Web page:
Students display research with a passion
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Kofi Asenso-Mensah, a junior at the University of Buffalo, wants to bring medical science a step closer to creating an improved artificial heart for infants.
Just as passionate are Robert Leonard, a senior at West Virginia University studying black holes, and Duquesne University forensic science and law major Brittany Malik, who wants to help law enforcement identify traces of cocaine on U.S. currency.
Even if their research doesn't pan out, the undergraduates -- and more than 100 others who displayed their work yesterday at Duquesne -- are getting something valuable: a bit of scientific discovery, viewed as increasingly important to landing a job or securing a spot in graduate school.
Nationwide, colleges are trying to give more of their undergraduates the chance to work beside faculty in research areas as diverse as biology and sociology. That is evident from a proliferation of events like yesterday's daylong Summer Undergraduate Research Symposium at Duquesne, which drew students from 50 campuses in Pennsylvania and from as far away as California and Mississippi.
The students, assembled outside Mellon Hall next to their poster presentations, spoke enthusiastically of their faculty-supervised work. Make no mistake, with study titles that included "Nitrile Anion Dimers in Lithium Tetrahydrofuran Solvent," these students were tackling something way beyond light summer reading.
"There's everything here, from students working in physics and astronomy -- looking at computer simulations of quasars and black holes -- to students who are doing drug design," said David Seybert, dean of Duquesne's Bayer School of Natural and Environmental Sciences, which hosted yesterday's event.
Many of the presenters were finishing a 10-week summer program at Duquesne in which undergraduates work full time in research teams for a stipend. A portion of the projects are funded through the National Science Foundation, school spokeswoman Karen Ferrick-Roman said.
Over the years, discussion of academic research has tended to focus on doctoral-degree-granting campuses, where much of the nation's leading-edge science is explored. Students who worked in labs were assumed to be graduate level.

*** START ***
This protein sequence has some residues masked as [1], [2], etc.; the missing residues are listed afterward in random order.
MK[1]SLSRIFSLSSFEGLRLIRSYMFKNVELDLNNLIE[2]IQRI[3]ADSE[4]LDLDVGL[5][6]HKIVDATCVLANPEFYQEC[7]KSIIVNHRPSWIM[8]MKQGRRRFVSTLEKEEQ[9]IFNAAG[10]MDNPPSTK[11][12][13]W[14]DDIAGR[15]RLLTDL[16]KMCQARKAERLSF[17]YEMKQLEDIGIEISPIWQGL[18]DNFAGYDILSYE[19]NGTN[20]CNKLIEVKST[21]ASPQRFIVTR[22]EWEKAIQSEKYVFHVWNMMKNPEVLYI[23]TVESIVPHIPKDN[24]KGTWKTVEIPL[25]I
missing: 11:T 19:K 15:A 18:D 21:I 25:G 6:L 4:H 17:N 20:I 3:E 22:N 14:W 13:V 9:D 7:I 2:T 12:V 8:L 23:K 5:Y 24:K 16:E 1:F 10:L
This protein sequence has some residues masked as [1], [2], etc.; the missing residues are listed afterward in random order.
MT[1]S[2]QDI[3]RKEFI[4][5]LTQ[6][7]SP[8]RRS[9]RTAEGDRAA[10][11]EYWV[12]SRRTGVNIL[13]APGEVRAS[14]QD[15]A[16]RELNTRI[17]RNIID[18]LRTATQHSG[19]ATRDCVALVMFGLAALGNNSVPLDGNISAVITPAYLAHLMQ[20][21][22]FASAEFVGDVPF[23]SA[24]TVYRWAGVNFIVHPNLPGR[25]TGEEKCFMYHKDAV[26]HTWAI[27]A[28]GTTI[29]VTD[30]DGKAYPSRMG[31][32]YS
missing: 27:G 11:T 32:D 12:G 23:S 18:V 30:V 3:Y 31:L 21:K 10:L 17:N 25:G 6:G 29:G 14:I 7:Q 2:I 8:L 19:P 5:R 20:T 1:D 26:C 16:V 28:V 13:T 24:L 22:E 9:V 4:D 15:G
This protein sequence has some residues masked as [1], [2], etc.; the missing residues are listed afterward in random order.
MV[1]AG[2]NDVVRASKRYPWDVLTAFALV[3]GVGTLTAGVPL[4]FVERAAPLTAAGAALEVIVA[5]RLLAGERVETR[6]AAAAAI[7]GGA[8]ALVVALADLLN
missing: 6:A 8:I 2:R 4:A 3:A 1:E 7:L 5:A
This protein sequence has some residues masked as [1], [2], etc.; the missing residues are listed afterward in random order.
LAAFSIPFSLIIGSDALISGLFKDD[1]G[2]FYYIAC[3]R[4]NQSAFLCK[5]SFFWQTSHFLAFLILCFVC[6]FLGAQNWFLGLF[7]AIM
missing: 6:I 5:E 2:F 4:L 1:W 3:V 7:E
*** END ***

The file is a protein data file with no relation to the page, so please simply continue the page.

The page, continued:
That has been changing. Four-year colleges that serve mostly undergraduates and stress teaching have been among the most ambitious in promoting direct collaboration between faculty researchers and students.
Major research campuses, like Carnegie Mellon University and the University of Pittsburgh, also have made major investments in making sure undergraduates have the opportunity and resources to do such work.
Nancy Hensel, executive officer of the Washington, D.C.-based Council on Undergraduate Research, says the trend is evident in her own organization's growth -- up from 385 member institutions three years ago to 510 today.
Recent additions include the University of Georgia, the University of Wisconsin and Pennsylvania's State System of Higher Education, whose 14 state-owned universities include California, Clarion, Edinboro, Indiana and Slippery Rock universities.
The council's founders had chemistry in mind, Dr. Hensel said. But today, her organization is helping to encourage undergraduate research well beyond the hard sciences, with plans to expand into humanities and fine arts.
"The word we're getting is that if students are applying to graduate school, they are expected -- particularly in the sciences -- to have an undergraduate research experience," she said. "In some cases, they even will have published in a peer-reviewed journal."
Many educators view these hands-on endeavors "as the best way to learn," she said.
Some students can finish the research without leaving campus, while others are going halfway around the globe. One professor at Whitman College in Walla Walla, Wash., takes undergraduates to Siberia, Dr. Hensel said, and students elsewhere have gone to such places as Cambodia and Nicaragua.
Two years ago, Indiana University of Pennsylvania President Tony Atwater created a campus-wide symposium for undergraduate research there. Already, the April event draws some 500 participants.
Under a long-standing tradition, every senior at Chatham University must participate in a dissertation-level research project, spokesman Paul Kovach said.
At Duquesne, elementary and early education major Brianne Miller, 22, of Ross, eventually wants to teach. But her project to take existing health-related videos geared toward elementary school children and create printed workbooks and handouts has proven to be an eye-opener.
"Some people think when they go into the education profession, all they can be is a teacher or a principal or something like that," she said. "It's made me realize there are other things out there."
First Published July 27, 2007 11:11 pm